For our first quiz, what I would like you to figure out for this genetics network here is the largest group of genes that you can select so that every selected gene is connected to every other selected gene. What is the largest group of genes where every gene is connected to every other gene. You've already seen that we can find a group of three genes where every gene is connected to every other gene, but may be you can find a larger one. The way I want you to answer this quiz is just to check off the genes that belong to this group. Which genes do we have to select so that we have the largest possible group of genes where every gene is connected to every other gene.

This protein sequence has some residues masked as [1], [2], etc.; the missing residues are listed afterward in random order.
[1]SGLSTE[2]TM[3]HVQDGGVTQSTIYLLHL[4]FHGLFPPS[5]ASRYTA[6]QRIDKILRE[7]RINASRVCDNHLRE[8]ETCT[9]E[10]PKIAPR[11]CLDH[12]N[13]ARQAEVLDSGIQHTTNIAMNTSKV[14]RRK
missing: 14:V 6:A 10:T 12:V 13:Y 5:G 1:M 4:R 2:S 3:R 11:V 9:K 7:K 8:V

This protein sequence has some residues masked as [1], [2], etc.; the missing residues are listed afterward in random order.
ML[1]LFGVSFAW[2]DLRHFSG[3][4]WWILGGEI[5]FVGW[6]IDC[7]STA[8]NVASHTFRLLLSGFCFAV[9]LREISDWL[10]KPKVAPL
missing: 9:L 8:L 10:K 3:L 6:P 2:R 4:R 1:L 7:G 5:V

The answer to that is we can find a group of four genes that are connected to each other by selecting this one here, this one here, this one here, and this one here and as you will see, this gene here is connected to those three. This gene here is connected to that one, that one, and that one. This one up here is also connected to this one, this one, and this one and similarly here the fourth one is also connected to the other three. That is actually the largest possible group of genes that you can find that are all connected to each other in this network. Now it should be noted that this problem is a bit of a simplification of what you might encounter in a real biotechnology setting. For example, normally in biotechnology you would be happy if you found a group of genes where most are connected to most others but here we'll be looking only for groups that are fully connected to each other so like this one here. The reason why we're doing that is that from an algorithmic perceptive, it doesn't really make much difference and it's just simply to work with the problem where we know we have to find groups of genes that are fully connected to each other rather than if we allow certain connections to be missing.